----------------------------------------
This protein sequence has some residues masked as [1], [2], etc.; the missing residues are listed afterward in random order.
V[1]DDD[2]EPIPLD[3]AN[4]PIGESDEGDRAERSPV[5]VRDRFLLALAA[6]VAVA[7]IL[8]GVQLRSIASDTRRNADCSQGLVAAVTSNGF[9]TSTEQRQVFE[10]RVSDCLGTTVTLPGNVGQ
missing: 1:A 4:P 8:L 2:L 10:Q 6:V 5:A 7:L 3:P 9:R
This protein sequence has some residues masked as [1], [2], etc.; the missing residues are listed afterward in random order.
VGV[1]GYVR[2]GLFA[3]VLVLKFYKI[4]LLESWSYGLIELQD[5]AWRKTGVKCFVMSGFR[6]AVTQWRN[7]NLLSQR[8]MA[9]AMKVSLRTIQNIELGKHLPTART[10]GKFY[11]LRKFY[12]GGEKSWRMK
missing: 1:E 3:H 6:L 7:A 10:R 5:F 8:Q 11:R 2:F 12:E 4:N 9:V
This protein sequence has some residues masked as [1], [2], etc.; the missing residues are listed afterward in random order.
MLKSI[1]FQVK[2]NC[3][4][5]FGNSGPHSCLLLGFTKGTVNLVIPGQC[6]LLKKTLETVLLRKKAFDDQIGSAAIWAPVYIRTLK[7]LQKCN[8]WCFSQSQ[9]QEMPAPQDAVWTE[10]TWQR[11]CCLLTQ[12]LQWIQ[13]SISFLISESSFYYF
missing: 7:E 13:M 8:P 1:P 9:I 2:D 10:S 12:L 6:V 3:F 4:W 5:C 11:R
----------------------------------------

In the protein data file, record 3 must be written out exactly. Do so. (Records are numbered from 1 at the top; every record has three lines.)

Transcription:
This protein sequence has some residues masked as [1], [2], etc.; the missing residues are listed afterward in random order.
MLKSI[1]FQVK[2]NC[3][4][5]FGNSGPHSCLLLGFTKGTVNLVIPGQC[6]LLKKTLETVLLRKKAFDDQIGSAAIWAPVYIRTLK[7]LQKCN[8]WCFSQSQ[9]QEMPAPQDAVWTE[10]TWQR[11]CCLLTQ[12]LQWIQ[13]SISFLISESSFYYF
missing: 7:E 13:M 8:P 1:P 9:I 2:D 10:S 12:L 6:V 3:F 4:W 5:C 11:R